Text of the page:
Since leaving dark-side-of-the-moon rural Herefordshire, I’ve lived in the town of Pontypridd, the small city of Cardiff, the much bigger city of Bristol, and now, the sprawling concrete metropolis of London.
My journey between the extremes has been tempered, so I’d be lying if I said I rolled in to the Big Smoke on the back of a tractor, wide-eyed and covered in straw. But you get the idea.
And anyway, despite all the urban legends about 14-year-old kids in the shires driving tractors to school, no-one actually ‘rides’ farm machinery, just so we’re clear (except for the farmer, moving tonnes of potatoes from one field to another at a glacial pace, infuriating the drivers stuck behind as spuds bounce merrily off their windscreens).
Cars, buses and trains also exist in the countryside, but how do they compare to their city counterparts?
(Photo: Rachel Medina)
If you don’t have access to a set of wheels in the countryside, you’re doomed – public transport round these ‘ere parts leaves a lot to be desired (see below). Cue thousands of 17-year-old lads bombing over the hills in decrepit Novas ‘souped up’ with sarcastically oversized spoilers and obnoxiously loud exhausts, paying astonishing amounts of money for car insurance premiums because, well... the number of bumpers hanging out of roadside hedges is pretty telling.
(Photo: Stu Hill)
More sensible drivers are likely to enjoy cruising freely along the open roads, until they encounter a tractor dawdling along at 12mph. Then the simple act of ‘popping out’ for some milk becomes a half-day event that’s cost a fortune in petrol money. Still, nice scenery.
(Photo: Worawit Suphamungmee)
In the city, if you do have access to a set of wheels you’re doomed, thanks to many councils charging you for the privilege of parking outside your own house, plus the extortionate cost of insurance thanks to your residency in an urban area. "Increased risk of theft", some will say, but the reality is you’re more likely to open your curtains to a motor covered in fast food wrappers and fox pee.
‘Popping out’ also becomes a half-day event, because half a million other people have decided to do the same, and by the time you make it to the end of the road you need to turn back again in case someone nicks your space.
The winner is: the countryside, because if you’re going to be stuck in traffic, you might as well be looking at something nice.
(Photo: Idle Format)
Countryside bus timetables are some of the most bewildering documents on Earth. A vast array of caveats such as school holidays, daylight savings, request stops and whether there’s an R in the month means the act of catching the one bus out of the village at 8am on a Saturday is riddled with uncertainty.
If you do manage to get a bus, fingers crossed no-one makes a village request stop, which will see the bus meander through every rinky-dink hamlet for 20 miles, adding an extra half hour on to the journey and increasing the chances that one of the four other passengers will offer you a Werther’s Original and talk to you about immigration.
Timetables in the city can be equally bewildering, simply because there’s a staggering amount of choice. You can go anywhere! At any time! On water or underground! Truly, this is the future.
(Photo: Owen Blacker)
However, this surplus of provision means people get outraged – outraged – if they’re made to wait more than three minutes for a service. A service that they’ll pack on to like dutiful sardines, hot and sweaty and praying there’s no fault on the line which will see them trapped in a confined space for an undetermined period of time, pressed up against hundreds of other people obnoxiously chewing gum, blaring terrible tinny music and playing it a bit fast and loose with their elbows. The future!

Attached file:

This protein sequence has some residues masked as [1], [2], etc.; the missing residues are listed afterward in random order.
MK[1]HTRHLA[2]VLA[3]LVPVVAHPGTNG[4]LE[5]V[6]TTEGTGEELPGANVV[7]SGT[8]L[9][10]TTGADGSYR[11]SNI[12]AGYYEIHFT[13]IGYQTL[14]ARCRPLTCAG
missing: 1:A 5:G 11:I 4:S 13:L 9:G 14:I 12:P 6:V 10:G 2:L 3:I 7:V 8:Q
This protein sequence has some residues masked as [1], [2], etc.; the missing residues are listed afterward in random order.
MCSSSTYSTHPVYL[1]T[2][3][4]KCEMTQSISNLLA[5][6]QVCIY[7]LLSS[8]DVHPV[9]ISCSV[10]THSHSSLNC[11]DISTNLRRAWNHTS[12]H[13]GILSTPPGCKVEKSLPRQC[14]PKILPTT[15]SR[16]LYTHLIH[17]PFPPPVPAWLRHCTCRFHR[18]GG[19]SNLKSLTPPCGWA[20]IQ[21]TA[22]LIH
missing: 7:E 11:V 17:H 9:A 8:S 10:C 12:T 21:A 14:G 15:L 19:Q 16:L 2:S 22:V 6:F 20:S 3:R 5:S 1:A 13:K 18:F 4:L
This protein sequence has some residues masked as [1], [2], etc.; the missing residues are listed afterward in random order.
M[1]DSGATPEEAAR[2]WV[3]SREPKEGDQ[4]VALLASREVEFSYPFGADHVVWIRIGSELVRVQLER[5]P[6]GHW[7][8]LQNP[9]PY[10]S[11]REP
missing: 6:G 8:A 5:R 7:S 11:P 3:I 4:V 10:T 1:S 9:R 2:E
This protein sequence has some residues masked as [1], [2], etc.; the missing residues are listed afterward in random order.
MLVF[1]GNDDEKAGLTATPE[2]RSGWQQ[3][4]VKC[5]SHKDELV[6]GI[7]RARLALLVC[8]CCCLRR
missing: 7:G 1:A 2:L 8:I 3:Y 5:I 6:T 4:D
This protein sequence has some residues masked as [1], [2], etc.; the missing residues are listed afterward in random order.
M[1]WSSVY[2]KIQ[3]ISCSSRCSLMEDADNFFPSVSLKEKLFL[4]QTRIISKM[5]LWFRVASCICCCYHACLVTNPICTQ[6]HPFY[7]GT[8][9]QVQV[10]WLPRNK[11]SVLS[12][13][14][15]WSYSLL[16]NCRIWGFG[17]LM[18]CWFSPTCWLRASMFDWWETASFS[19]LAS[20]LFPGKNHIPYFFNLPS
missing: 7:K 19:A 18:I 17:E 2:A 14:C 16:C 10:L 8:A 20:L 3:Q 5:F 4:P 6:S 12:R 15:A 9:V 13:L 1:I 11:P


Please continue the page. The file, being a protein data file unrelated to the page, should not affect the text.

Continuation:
The winner is: the city, because as hot, cramped and irritating as its public transport is, it’ll at least get you where you need to go before you retire.
(Photo: Nico Hogg)
City folk have it made when it comes to the late-night pilgrimage home. Ha, just kidding. Getting home late in the city is actually fraught with horror. Abject horror. The likelihood of making the last Tube (at half past midnight – cheers, TfL) is slim, so you’re faced with two options. Either pay out of your nose to get a taxi home, or take the social anthropologists’ wet dream: the night bus.
Oh boy, you haven’t lived until you’ve sat on a London night bus at 3.30am on a Sunday morning. And by ‘lived’ I mean had half a kebab dropped on your head while a river of someone’s WKD-coloured vomit pools around your feet, accompanied by the screeching of a girl who's lost her shoe and a couple having a blistering domestic. If only you could ‘not care any more’, just like the bloke shouting into his girlfriend’s tear-stained face. Chip?
(Photo: National Museum of Wales)
All of this brewhaha is avoided in the countryside though, because there just simply isn’t any way to get home. At all. Which means weekends of sobriety (and one of those swish Novas I mentioned earlier), or begging phone calls to your Dad at 4am, even though you’re definitely “too old to be pulling this kind of stunt”.
The winner is: the city, because at least the night bus will make you feel better about your own life.
(Photo: Cian O'Donovan)
Cycling is pretty dangerous in the city, thanks to all the traffic. It’s also pretty dangerous in the countryside, thanks to the physical exertion required to pedal the stupidly long distances between destinations. And also the Novas.
The winner is: the countryside, because at least you’ll get fit cycling five miles to post a letter.
And the winner is... the city!
Despite the contenders winning two categories each, the city is the obvious winner in terms of getting around, purely because getting around is actually possible in the city.
Clean air and pretty surroundings aren’t gonna get you to work on time, sorry countryside.